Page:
JasperSoft's JasperServer Professional, eXcito's Bubba Server and more.
If you are charged with the task of leveraging IT to help your company make better business decisions, check out the new JasperServer Professional from JasperSoft. Built on the JasperServer Open Source Project, this product is a business intelligence (BI) server that offers ad hoc reporting and analysis intended to simplify the creation of customized reports. JasperServer Professional offers, according to its maker, “everyone in an organization the power to create his or her own BI reports” that are tailored to his or her own needs. In addition, the server is certified with a wide range of third-party platforms, including Apace Tomcat, MySQL, various Linux distros and Unices and more. Customers opting for the subscription service can obtain enterprise-class support and training, indemnification, commercial licensing, access to the customer portal and so on. The Open Source edition of JasperServer, as well as an evaluation edition of the commercial product, are available for download at JasperSoft's Web site.
No, friends, this new computer from eXcito has nothing to do with our president emeritus, Bill Clinton! Bubba Server, recently released by eXcito of Sweden, is a diminutive, multifunction, Debian-powered device for the home or SOHO, dubbed by its producer as a “lifestyle home-server”. After connecting Bubba to broadband, it's ready to function as any number of servers for you right out of the box: file, Web, FTP, backup, mail (IMAP, SMTP, POP) and so on. Bubba's main features, sayeth eXcito, are the ability to “access your files and different e-mail accounts from any location”, its small footprint (18 x 11 x 4cm) and quiet, fanless operation (max. 28dB in active mode). You can acquire your own Bubba with either an 80GB or 250GB hard drive.
While the heavy-hitting PC makers have shipped and supported Linux desktops worldwide, here at home in the US they have been intimidated into keeping their cupboards bare. What would we do without our scrappy entrepreneurs who have built their Linux-PC empires from scratch? In order for the Linux desktop finally to get traction, the big guys need to bless it and support it, and perhaps Lenovo's new ThinkPad T60p Linux Mobile Workstation will finally ignite some momentum. With the T60p, Lenovo is starting with the high end, as this device is intended mainly for electronic engineers doing integrated circuit and board-level design who desire mobility. Lenovo is currently certifying requisite design apps from companies such as Cadence, Synopsys and Mentor Graphics, which will run on top of SUSE Linux Enterprise Desktop 10 (SLED 10); the latter is fully supported via Lenovo's Help Center. One drawback to the T60p is that, although SLED 10 is supported, it does not come pre-installed. We hope that the efforts invested here will trickle down.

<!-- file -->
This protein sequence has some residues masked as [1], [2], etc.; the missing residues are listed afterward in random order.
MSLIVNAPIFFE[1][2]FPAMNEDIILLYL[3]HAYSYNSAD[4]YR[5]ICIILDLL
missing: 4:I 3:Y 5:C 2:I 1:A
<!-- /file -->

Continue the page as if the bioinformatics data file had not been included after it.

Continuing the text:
It is exciting to see a range of firms leveraging the open-source model to provide high-end applications. Openbravo (both the company and app name) finds its niche as an open-source, Web-based enterprise management solution for small and mid-sized enterprises. The application provides for fully integrated management of key business functions such as CRM, billing, data, procurement, inventory, projects, services, production, financial/accounting and business intelligence. Openbravo claims that its architecture is “revolutionary”, utilizing “a unique combination of MVC and MDD development frameworks”, as well as its own engine for generating application binaries from the MDD dictionary, called WAD. New features in the new r2.11 include several new modules, expanded Web Services features, an improved interface and expanded documentation.